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 Post subject: ENB No. 239 March 2 2008
PostPosted: Sun Mar 09, 2008 12:22 pm 
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Electronic News Bulletin No. 239 2008 March 2

Here is the latest round-up of news from the Society for Popular
Astronomy. The SPA is Britain's liveliest astronomical society, with
members all over the world. We accept subscription payments online
at our secure site and can take credit and debit cards. You can
join or renew via a secure server or just see how much we have to
offer by visiting

By Alastair McBeath, SPA Meteor Section Director

As regular users of the SPA website will be aware, there has been a
number of problems over the past month with the site's service provider.
Though this has nothing to do with the SPA at all, it has prevented or
delayed the usual updates to various parts of the site, including the
Meteor Section's "Recent Fireball Sightings" page. To bring things up
to date in that regard, the following table covers all the fireballs
notified in recent weeks:

Date Time (UT) Magnitude and Notes Observed from
08/02/8-9 ~21:46 -6; imaged Netherlands
08/02/8-9 22:45 -8/-10? Suffolk
08/02/10-11 ~03:00 Bright Hertfordshire
08/02/11-12 ~20:55 -8/-12; 19 reports UK, Channel Islands & Netherlands
08/02/11-12 21:45-21:50 Very bright Kent
08/02/11-12 22:45 +/- 15m -7/-9?; 4 reports SE England
08/02/11-12 ~23:00 Very bright Lincolnshire
08/02/12-13 ~22:15-22:35 -7/-9?; 6 reports England & N Wales
08/02/14-15 ~22:15 -5/-7 Manchester
08/02/19-20 ~23:00 Bright Yorkshire

Unfortunately, despite the additional reports since the previous ENB
(, it has not been possible to further
refine the approximate atmospheric paths for any of these events,
though attempts to secure more details from the observers
continue. The first February 8-9 fireball was imaged by Klaas Jobse's
all-sky camera in Holland, like the first February 11-12 event, and
both can be seen on Klaas's website, via:
. Commentaries and some of the initial sightings from February 11-12
and 12-13 can still be read on the SPA's Observing Forum topic
beginning at:

As ever, observations of any fireballs seen from Britain or places
nearby (a fireball is any meteor of magnitude -3 or brighter), are
welcomed by the SPA Meteor Section, including belated sightings of
any of the above. Advice on details to send me is given on the
"Fireball Observing" page of the SPA website, at: .

By Alastair McBeath, SPA Meteor Section Director

Meteoritic impact flashes on the unilluminated part of the Moon,
recorded by sensitive video cameras, have been reported here from time
to time, since the first such event during the Leonid storm in 1999.
A round-up of impact events prior to NASA's first such successful
recording during the Taurid "swarm" return of late 2005, including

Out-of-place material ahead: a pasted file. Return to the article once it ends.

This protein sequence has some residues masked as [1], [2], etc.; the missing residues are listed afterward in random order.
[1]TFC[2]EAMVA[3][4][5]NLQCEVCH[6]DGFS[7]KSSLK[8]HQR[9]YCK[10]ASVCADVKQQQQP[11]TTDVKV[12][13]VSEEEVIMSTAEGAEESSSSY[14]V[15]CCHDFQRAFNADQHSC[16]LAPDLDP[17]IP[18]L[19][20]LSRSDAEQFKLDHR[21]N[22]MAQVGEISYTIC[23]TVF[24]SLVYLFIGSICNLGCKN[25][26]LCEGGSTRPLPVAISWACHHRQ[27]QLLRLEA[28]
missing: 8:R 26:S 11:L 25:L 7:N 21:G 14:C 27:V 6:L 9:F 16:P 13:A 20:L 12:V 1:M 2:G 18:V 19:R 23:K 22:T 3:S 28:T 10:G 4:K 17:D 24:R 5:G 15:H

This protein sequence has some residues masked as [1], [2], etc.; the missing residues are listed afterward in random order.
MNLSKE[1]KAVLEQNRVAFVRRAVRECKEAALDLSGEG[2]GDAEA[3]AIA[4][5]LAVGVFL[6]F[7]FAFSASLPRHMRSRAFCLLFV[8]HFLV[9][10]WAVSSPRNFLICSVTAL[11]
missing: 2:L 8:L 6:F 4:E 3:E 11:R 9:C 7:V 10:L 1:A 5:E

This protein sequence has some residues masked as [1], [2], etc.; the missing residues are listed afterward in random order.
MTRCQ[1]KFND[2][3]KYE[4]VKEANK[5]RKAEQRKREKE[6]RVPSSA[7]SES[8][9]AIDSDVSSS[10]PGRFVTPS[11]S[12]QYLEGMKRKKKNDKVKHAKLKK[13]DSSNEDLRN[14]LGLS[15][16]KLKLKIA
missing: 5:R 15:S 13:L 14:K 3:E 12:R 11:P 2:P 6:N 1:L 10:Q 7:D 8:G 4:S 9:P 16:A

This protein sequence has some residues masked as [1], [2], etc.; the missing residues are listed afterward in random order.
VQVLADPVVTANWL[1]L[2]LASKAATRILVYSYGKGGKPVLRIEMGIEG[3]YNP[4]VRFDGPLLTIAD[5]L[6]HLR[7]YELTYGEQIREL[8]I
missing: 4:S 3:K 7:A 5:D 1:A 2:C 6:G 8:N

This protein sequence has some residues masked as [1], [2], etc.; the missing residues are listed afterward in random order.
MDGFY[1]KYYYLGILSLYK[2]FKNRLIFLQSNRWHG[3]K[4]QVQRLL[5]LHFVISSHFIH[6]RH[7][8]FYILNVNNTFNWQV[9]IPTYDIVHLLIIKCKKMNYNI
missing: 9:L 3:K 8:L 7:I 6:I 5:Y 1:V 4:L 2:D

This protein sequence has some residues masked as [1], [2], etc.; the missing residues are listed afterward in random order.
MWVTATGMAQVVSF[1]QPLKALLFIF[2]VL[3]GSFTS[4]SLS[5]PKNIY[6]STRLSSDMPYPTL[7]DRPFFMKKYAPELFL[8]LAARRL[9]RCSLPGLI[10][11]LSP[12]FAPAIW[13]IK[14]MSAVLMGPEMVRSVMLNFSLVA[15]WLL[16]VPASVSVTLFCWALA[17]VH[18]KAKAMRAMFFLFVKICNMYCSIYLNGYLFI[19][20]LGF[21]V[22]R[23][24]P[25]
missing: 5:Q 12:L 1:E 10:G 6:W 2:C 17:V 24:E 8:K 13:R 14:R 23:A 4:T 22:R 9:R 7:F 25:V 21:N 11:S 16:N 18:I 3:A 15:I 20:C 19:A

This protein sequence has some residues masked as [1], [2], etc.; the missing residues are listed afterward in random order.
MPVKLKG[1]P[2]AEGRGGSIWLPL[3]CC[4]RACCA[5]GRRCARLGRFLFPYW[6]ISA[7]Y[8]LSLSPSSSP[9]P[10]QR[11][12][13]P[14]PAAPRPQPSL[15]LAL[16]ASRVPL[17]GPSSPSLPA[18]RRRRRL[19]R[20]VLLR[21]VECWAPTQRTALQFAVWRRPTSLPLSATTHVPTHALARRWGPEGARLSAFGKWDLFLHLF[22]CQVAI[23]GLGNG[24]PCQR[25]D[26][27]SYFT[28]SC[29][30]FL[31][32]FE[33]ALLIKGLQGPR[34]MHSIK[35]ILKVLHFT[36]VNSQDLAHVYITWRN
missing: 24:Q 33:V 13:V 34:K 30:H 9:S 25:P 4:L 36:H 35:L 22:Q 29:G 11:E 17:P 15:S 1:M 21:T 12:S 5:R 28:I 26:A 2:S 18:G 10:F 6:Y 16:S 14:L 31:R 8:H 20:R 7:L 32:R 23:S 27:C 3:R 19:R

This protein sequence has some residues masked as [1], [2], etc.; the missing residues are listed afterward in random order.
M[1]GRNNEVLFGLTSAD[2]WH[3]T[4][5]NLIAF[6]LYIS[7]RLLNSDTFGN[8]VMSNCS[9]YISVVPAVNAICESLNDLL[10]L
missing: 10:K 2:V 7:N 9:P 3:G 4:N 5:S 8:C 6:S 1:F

web-links via the SPA Forum, was in ENB 188
( ), while the most recent such notice was in
ENB 213, from results during the 2006 Geminids
( ). More such impacts have been detected by
various observers since, and NASA are now nearing their hundredth such
recording, but an independent observer has just scooped them, by
catching the first impact flash during an eclipse! The event occurred
at 03:19:57.49 UT on February 21, about six minutes before mid-eclipse
in a bay in the southern Oceanus Procellarum. It was caught by an
experienced "lunar meteor" observer, George Varros in Maryland, USA,
using an 8-inch Celestron telescope and a digital video camera. Stills
from the event, plus a link to the full movie, can be found on NASA's
Spaceweather website, for February 23.

By Alastair McBeath, SPA Meteor Section Director

Information and online registration for this year's International
Meteor Conference (IMC) is now available on the International Meteor
Organization's (IMO's) website, at: . The
Conference will be held in Sachticka, central Slovakia, about 8 km
from Banská Bystrica, from September 18-21, and the booking fee (which
includes full board at the conference hotel, access to all sessions
and the excursion, plus a copy of the IMC Proceedings) is 140 Euros
till June 30, after which it rises to 150 Euros. The official language
is English. Although the IMC is the IMO's main annual meeting, and
includes its General Assembly, you do not need to be an IMO member to
register for, or attend, the IMC.

As usual, the IMC will bring together amateur and professional meteor
enthusiasts from around the world. IMCs are always great fun for
anyone with a real interest in meteors. There is a daily programme of
lectures and poster presentations, dealing with all branches of meteor
astronomy, plus the excursion, but despite this planned activity,
there is always ample time to talk to the many people present with
similar interests, and even to get involved in the "astro-
entertainment" party evening of songs and sketches. If you still need
persuading, the IMO website also has a whole series of photos and
personal recollections from past IMCs, and the International Meteor
Weekends and Meteor Seminars which preceded them, back to 1979.

Cornell University

Astronomers using the big Arecibo radio telescope in Puerto Rico on
February 11 discovered that the 'near-Earth' asteroid 2001 SN263 is
triple. Subsequent radar images have confirmed that the three
objects, about 7 million miles from the Earth, are revolving around
each other. The main body is approximately spherical with a diameter
of roughly 2 km, the larger of its two satellites is about half that